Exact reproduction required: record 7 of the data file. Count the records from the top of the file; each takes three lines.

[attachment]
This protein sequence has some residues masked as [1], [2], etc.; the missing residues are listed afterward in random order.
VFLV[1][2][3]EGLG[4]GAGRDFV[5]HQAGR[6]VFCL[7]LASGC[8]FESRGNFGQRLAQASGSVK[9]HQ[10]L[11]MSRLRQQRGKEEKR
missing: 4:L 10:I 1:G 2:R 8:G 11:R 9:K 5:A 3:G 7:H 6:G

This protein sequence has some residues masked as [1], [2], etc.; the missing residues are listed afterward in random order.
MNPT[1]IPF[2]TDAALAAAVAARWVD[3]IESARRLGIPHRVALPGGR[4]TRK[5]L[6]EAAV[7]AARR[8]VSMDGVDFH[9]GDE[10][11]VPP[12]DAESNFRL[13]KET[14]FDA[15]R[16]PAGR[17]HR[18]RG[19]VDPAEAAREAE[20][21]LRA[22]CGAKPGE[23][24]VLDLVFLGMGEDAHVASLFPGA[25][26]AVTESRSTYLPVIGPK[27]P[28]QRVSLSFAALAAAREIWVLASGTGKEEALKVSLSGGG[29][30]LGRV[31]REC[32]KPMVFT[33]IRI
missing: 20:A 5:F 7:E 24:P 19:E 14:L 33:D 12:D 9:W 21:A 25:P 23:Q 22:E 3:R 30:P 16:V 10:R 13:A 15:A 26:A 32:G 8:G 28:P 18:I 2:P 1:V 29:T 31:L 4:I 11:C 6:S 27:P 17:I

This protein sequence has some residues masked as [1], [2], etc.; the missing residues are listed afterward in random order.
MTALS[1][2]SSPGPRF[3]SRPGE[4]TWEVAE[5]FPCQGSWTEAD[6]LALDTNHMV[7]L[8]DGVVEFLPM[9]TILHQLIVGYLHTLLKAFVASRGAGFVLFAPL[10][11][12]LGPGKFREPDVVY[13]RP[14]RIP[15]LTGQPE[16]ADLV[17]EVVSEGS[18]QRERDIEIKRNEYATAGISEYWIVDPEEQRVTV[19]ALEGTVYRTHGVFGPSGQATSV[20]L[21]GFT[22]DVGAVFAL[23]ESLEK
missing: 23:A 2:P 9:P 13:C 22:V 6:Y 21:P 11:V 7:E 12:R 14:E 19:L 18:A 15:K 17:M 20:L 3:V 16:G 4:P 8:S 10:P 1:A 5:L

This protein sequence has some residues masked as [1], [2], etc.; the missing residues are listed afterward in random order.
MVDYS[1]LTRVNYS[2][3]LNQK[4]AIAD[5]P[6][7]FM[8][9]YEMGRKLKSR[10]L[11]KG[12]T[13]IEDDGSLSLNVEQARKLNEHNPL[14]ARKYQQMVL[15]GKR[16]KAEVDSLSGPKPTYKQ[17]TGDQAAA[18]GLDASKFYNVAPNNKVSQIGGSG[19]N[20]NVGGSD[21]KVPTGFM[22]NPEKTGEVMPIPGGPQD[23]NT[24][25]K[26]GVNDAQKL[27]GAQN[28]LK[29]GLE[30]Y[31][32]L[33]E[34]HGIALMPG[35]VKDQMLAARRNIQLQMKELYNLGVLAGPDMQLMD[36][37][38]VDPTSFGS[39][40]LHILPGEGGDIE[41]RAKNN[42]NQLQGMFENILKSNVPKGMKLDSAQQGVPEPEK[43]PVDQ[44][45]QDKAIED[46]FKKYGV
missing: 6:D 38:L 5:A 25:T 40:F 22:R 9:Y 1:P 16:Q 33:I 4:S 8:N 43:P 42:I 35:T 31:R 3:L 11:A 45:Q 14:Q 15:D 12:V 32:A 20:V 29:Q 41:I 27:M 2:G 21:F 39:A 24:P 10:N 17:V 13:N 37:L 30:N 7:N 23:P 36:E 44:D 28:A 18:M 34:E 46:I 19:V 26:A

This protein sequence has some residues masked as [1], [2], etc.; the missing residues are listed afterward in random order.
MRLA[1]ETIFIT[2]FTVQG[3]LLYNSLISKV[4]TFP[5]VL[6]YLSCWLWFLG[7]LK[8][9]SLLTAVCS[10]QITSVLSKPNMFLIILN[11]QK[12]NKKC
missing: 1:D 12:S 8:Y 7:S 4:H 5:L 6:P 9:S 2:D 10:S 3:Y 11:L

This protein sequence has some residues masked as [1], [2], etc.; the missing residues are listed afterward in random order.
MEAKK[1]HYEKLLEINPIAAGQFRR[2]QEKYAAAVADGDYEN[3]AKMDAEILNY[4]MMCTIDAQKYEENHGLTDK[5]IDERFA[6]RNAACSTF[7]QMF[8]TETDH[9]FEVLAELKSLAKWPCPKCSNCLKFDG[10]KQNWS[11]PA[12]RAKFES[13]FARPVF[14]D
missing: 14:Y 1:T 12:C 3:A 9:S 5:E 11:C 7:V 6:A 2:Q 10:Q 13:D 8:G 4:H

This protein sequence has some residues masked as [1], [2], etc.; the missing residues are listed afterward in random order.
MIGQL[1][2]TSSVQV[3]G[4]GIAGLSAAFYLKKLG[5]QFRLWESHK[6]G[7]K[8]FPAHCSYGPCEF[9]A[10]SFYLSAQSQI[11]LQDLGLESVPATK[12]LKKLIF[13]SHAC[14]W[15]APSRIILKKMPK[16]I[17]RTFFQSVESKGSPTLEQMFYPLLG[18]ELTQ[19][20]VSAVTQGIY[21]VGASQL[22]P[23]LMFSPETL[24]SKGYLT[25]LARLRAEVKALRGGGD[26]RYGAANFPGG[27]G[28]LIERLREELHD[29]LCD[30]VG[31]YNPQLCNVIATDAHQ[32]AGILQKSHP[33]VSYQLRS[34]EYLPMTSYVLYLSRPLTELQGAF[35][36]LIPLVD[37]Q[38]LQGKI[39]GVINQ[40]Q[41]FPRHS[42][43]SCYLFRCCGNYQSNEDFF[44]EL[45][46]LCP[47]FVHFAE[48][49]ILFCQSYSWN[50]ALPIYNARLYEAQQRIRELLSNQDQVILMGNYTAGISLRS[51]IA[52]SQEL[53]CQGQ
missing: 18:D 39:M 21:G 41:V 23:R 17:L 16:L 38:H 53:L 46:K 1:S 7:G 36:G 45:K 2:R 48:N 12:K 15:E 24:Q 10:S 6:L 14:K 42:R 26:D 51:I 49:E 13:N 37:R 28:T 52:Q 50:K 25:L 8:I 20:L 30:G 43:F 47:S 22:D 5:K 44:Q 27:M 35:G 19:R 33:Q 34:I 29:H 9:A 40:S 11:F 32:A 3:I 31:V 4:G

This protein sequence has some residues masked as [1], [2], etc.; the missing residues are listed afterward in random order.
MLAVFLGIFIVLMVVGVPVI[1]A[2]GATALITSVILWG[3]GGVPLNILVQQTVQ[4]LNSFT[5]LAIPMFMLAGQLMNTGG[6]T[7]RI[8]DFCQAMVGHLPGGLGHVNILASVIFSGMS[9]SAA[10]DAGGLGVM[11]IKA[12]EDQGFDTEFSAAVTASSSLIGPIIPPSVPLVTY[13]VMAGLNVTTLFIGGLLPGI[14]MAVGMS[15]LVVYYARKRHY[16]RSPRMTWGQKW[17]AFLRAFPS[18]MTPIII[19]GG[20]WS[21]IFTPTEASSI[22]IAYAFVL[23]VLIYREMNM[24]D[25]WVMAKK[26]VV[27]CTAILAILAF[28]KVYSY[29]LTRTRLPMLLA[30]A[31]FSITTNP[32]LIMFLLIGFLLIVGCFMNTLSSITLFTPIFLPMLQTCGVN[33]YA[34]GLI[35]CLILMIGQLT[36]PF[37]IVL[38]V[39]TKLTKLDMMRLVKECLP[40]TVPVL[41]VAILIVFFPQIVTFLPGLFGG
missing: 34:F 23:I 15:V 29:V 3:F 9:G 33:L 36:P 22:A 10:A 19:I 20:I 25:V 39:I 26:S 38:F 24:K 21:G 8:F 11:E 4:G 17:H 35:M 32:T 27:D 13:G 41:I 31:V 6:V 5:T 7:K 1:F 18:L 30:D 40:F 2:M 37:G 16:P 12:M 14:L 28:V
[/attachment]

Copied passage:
This protein sequence has some residues masked as [1], [2], etc.; the missing residues are listed afterward in random order.
MIGQL[1][2]TSSVQV[3]G[4]GIAGLSAAFYLKKLG[5]QFRLWESHK[6]G[7]K[8]FPAHCSYGPCEF[9]A[10]SFYLSAQSQI[11]LQDLGLESVPATK[12]LKKLIF[13]SHAC[14]W[15]APSRIILKKMPK[16]I[17]RTFFQSVESKGSPTLEQMFYPLLG[18]ELTQ[19][20]VSAVTQGIY[21]VGASQL[22]P[23]LMFSPETL[24]SKGYLT[25]LARLRAEVKALRGGGD[26]RYGAANFPGG[27]G[28]LIERLREELHD[29]LCD[30]VG[31]YNPQLCNVIATDAHQ[32]AGILQKSHP[33]VSYQLRS[34]EYLPMTSYVLYLSRPLTELQGAF[35][36]LIPLVD[37]Q[38]LQGKI[39]GVINQ[40]Q[41]FPRHS[42][43]SCYLFRCCGNYQSNEDFF[44]EL[45][46]LCP[47]FVHFAE[48][49]ILFCQSYSWN[50]ALPIYNARLYEAQQRIRELLSNQDQVILMGNYTAGISLRS[51]IA[52]SQEL[53]CQGQ
missing: 18:D 39:M 21:G 41:V 23:R 17:L 16:L 38:H 53:L 46:K 1:S 7:G 36:G 45:K 2:R 48:N 12:K 15:E 24:Q 10:S 6:L 14:K 42:R 26:D 51:I 49:E 13:N 37:R 28:T 52:Q 50:K 25:L 8:I 20:L 30:G 43:F 47:S 22:D 5:K 44:Q 27:M 35:G 19:R 33:Q 34:I 29:H 9:A 40:S 11:F 32:A 3:I 31:V 4:G